This is a tough time of year for eco-friendly global planners.
In Copenhagen they tried to put together a deal to save the world’s forests while we rode around with millions of Christmas trees tied to our car roofs.
Among the ruses that came out of Copenhagen, they called on rich countries to pay poor countries to not cut down their trees.
In other tree news, Alternative Consumer magazine says we should stop buying Christmas trees and just draw holiday trees on old shopping bags. Here’s the green prescription from Alternative Consumer for family fun during the holidays and how the tree should look for the kids on Christmas morning:
"No tree. No driving to the tree lot, watching them saw the tree down, wrapping it in plastic and then driving back home. No driving to Target, buying a plastic tree and driving home. We make a tree mural out of shopping bags and leave a few Sharpies around to decorate with. It’s personal, meaningful and 100 percent recycled."
Well, not 100 percent, unless the family went Dumpster diving for some used Sharpies.
Imagine growing up in a house like that and not turning into a guilt-ridden psycho. I say cut down the trees and save the kids from developing a mixed bag of anti-social personality disorders — things like excessive fear, envy, arrogance, pessimism and an anti-capitalist, anti-American ethos.
"The Rules" in Alternative Consumer for "A Freegan Christmas" include the following: (1) "No cards. Not even e-cards." (2) "No wrapping paper. There’s something exciting about opening a wrapped gift, and you can achieve that by putting it in a paper bag — we all know you have a billion under your sink." (3) "No thank-you cards." (4) "No holiday hams. French toast can replace tired turkey and ham dinners." (5) "No stress."
Maybe it’s me, but it seems stressful to get a piece of French toast for dinner and think you’re going to kill the planet if you don’t wrap presents in old bags or don’t just draw your Christmas tree on an old shopping bag with whatever Sharpie colors you can scrounge up from the kitchen drawers without spending a dime.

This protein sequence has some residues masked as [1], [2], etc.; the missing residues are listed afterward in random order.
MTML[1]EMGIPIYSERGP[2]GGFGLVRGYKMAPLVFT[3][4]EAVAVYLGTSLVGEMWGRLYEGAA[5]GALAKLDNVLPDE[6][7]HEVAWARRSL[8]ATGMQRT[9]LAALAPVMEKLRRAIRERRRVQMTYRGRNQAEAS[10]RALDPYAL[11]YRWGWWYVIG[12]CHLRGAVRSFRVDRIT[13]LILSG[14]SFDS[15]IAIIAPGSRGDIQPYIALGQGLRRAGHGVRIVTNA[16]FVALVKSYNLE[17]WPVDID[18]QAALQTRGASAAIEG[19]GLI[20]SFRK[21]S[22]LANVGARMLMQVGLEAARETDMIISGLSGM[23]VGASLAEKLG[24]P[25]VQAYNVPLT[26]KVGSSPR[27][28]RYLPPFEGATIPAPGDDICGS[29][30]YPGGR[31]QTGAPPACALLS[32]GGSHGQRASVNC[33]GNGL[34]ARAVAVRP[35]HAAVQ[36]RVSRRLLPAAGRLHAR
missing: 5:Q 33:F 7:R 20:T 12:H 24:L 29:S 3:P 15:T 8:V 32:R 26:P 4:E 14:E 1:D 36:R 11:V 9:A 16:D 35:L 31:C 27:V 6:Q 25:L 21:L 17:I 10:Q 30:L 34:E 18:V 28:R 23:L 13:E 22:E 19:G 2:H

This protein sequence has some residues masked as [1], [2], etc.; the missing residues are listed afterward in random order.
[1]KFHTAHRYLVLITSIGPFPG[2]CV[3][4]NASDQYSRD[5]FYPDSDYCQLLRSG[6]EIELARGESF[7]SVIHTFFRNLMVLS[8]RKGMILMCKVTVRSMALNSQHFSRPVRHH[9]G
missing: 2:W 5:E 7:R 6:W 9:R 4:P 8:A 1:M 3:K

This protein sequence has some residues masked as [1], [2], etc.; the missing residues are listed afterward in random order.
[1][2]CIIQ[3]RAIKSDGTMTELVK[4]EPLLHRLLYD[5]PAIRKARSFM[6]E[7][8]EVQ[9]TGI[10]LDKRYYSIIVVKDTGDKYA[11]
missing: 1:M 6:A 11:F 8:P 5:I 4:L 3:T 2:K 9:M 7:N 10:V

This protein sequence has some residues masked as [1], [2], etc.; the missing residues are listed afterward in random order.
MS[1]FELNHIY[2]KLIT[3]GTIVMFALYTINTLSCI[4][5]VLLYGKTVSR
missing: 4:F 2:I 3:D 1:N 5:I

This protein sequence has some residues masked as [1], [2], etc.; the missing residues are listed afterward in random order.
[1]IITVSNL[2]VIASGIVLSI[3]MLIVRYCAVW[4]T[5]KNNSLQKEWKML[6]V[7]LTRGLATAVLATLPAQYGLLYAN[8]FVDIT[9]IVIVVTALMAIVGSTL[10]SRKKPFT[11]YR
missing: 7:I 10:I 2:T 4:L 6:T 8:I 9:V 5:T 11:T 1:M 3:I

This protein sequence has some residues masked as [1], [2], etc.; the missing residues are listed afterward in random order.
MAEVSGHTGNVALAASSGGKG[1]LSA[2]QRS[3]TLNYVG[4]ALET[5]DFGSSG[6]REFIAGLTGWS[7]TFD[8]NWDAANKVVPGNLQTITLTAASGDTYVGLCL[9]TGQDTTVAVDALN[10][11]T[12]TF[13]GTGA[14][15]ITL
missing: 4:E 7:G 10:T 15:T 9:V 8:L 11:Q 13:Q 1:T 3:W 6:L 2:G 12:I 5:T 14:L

The problem with live Christmas trees, says Ohio State economics professor Brent Sohngen, is that profit-seeking landowners in the U.S. are knocking down stands of carbon-retaining hardwoods in order to increase the number of less-carbon-retaining pine plantations, increasing carbon dioxide levels, a greenhouse gas.
Sohngen estimates that 10 million acres in Arkansas, Mississippi and Louisiana will be switched from hardwood forests to pine plantations (for lumber and the holidays) in the next 20 years, adding 700,000 tons more carbon dioxide to the atmosphere per year.
Fake Christmas trees from China (85 percent of the artificial trees in U.S. stores are produced in China) are also not politically correct. Alleged carcinogens are said to be generated during production, polluting the disproportionately poor who live near China’s factory sites as well as the workers inside the factories, none of whom are paying members of the SEIU, the pro-collectivist Service Employees International Union.
Down under, the Australian Conservation Foundation estimates that the extra clothes and books that Australian consumers buy during the Christmas season add some 720,000 tons and 430,000 tons, respectively, in greenhouse pollution to the atmosphere per year.
The answer? One kid per family, no pets, no blinking Rudolphs from China — and French toast for dinner, made, naturally, with eggs from only free range chickens.
Ralph R. Reiland is an associate professor of economics at Robert Morris University in Pittsburgh.
Ralph R. Reiland
5623 Baptist Road
Pittsburgh, Pa. 15236
E-mail: [email protected]
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